Our regular Science and the SeaTM radio program presents marine science topics in an engaging two-minute story format. Our script writers gather ideas for the radio program from the University of Texas Marine Science Institute's researchers and from our very popular college class, Introduction to Oceanography, which we teach to hundreds of non-science majors at The University of Texas at Austin every year. Our radio programs are distributed at to commercial and public radio stations across the country.
Getting to know all the fish in the seas is a tough job. There’s a lot of ocean to cover, after all, and many species aren’t especially easy to find -- they have limited numbers or range, or they lurk in waters that aren’t often explored.
An example is the frilled shark. It looks almost nothing like most other shark species. Its body is long and sinuous, like an eel’s, and its head looks more like a snake than a fish. It has a prehistoric look, which is appropriate, since its ancestors were around at least 80 million years ago.
A few years back, McDonald’s tried a change in the way it packaged its burgers. They were separated to keep the hot ingredients hot and the cold ingredients cold. And there seems to be a similar separation in the oceans. The warm upper layers seem to be getting warmer than thought, while the cold lower layers don’t seem to be getting any warmer at all.
About 90 percent of the extra heat created by global warming goes into the oceans. But tracking just where that heat is going is a tough job.
The geographic cone snail was already known as a quiet killer. It’s only a few inches long. And like many other species of cone snail, it lurks at the bottom of warm, shallow waters near coral reefs, sometimes burying itself beneath sand and pebbles. It waits until an unwise fish swims close by, then zaps it with a small “harpoon” laced with a powerful neurotoxin. The fish is paralyzed in seconds, ready for the snail to pull it in and swallow it whole.
In Greek mythology, the Argo was a ship that carried Jason and his band of heroes on adventures through unknown waters. Today, another Argo is exploring unknown waters. In fact, it’s turning the un-known into the known.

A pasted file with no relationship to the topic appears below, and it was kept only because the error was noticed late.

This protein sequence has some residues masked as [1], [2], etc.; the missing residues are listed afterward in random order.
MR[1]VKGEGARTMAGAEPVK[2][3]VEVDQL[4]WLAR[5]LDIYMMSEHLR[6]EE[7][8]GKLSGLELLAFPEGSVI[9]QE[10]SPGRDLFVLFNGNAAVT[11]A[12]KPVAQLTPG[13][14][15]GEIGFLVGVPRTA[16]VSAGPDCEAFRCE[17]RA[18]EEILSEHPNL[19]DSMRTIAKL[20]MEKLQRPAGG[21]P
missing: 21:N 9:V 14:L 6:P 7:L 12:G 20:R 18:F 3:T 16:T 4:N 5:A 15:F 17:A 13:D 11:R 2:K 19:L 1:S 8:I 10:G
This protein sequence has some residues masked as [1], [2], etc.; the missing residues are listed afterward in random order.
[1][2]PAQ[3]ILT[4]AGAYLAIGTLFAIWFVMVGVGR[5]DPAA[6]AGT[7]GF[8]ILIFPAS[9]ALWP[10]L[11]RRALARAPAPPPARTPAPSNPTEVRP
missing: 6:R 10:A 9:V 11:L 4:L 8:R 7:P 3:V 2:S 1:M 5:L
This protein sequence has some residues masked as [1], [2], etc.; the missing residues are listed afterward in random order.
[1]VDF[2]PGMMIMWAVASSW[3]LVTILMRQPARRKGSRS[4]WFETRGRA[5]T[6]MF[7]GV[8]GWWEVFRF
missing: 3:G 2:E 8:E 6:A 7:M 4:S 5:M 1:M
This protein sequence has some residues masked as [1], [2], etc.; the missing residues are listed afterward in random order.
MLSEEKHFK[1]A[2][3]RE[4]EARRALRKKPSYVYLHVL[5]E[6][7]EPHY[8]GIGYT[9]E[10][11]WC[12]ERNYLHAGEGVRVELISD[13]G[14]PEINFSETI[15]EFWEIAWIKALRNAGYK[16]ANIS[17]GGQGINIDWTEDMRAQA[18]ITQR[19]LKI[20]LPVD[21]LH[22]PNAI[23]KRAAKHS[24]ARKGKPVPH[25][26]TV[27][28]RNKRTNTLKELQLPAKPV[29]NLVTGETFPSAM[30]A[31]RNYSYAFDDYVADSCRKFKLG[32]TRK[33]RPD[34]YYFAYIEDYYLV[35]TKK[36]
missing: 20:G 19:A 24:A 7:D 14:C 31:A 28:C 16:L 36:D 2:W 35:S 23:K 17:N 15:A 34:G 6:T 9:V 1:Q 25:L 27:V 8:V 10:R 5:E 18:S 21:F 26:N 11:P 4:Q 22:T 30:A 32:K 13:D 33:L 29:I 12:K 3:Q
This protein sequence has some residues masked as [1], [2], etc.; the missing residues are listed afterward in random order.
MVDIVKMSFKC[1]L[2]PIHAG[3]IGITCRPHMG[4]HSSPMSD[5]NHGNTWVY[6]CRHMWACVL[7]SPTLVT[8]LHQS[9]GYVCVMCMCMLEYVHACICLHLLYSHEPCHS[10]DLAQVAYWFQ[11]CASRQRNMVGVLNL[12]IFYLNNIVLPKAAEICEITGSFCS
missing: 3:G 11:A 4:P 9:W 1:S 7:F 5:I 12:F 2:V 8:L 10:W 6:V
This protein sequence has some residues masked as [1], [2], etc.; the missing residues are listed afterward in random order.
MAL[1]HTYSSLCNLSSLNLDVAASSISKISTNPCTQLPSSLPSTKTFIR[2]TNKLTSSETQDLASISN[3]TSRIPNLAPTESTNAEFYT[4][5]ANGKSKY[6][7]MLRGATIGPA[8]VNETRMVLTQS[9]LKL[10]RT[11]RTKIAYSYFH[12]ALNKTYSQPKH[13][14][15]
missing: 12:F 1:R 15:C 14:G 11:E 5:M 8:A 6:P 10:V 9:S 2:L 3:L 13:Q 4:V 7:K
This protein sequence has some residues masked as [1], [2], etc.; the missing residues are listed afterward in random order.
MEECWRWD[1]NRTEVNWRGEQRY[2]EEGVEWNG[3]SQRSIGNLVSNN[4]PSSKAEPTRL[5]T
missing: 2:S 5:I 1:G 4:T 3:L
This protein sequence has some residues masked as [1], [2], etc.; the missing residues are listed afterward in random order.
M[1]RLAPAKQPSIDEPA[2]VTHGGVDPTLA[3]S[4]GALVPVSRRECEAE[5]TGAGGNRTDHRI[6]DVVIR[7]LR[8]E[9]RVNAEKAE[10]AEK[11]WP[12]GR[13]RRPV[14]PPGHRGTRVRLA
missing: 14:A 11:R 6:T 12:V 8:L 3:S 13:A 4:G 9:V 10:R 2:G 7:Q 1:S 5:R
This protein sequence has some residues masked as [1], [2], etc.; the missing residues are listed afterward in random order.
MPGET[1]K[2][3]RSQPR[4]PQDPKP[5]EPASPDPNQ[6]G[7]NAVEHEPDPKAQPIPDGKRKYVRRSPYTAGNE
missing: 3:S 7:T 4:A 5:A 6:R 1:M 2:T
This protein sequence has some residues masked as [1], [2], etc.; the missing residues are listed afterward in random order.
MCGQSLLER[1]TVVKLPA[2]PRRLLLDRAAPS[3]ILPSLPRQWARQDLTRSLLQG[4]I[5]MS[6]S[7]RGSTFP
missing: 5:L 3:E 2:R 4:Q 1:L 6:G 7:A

This Argo is an international project that’s measuring ocean conditions down to depths of almost a mile. It consists of more than 3800 probes that measure temperature, salinity, and currents in all the world’s oceans.
Many species of marine life are changing addresses. As the oceans get warmer, they’re moving to new waters to seek out comfortable temperatures. But quite a few species of fish could be about to make a really big move -- from the north Atlantic to the north Pacific or vice versa. That could mean big changes for the ecosystems of both regions -- and for the people that depend on them.
More than five miles below the surface of the Pacific Ocean, the temperature is near freezing, there’s no sunlight, and the pressure is more than five tons per square inch. Yet that forbidding zone is home to the deepest fish yet seen — a tadpole-shaped creature known as a snailfish.
Most of the ocean floor is more poorly mapped than the surfaces of the Moon or Mars. That fact has been highlighted by the search for Malaysian Airlines flight 370, which vanished in 2014. Investigators concluded that it crashed into the southern Indian Ocean. But the search was hampered by the lack of good maps of the ocean floor.
That poor view hinders research as well. The contours of the ocean floor guide currents, and they affect the way different layers of water mix together. So good maps help scientists develop better models of ocean circulation, climate change, and more.
When Europeans began settling in the Americas, they carried diseases that decimated the native populations. Centuries earlier, though, other visitors from the Old World may also have brought a deadly disease to the New: tuberculosis. But these visitors weren’t intent on conquest or searching for gold. In fact, they weren’t even human — they were seals and sea lions that crossed the Atlantic Ocean.
What happens in Vegas may stay in Vegas, but what happens in the oceans almost never stays put. Ocean currents transport materials across vast distances. So if something unpleasant happens in one spot in the oceans, its effects may be felt thousands of miles away.
The day before Georgia hosts a football game against Florida, thousands of Bulldogs fans congregate on St. Simons Island for a big party. And the following day, county workers congregate there for a big clean-up.
The trash is more than unsightly. Birds can get tangled in plastic, and if the trash washes out to sea, turtles can choke on plastic bags they mistake for jellyfish.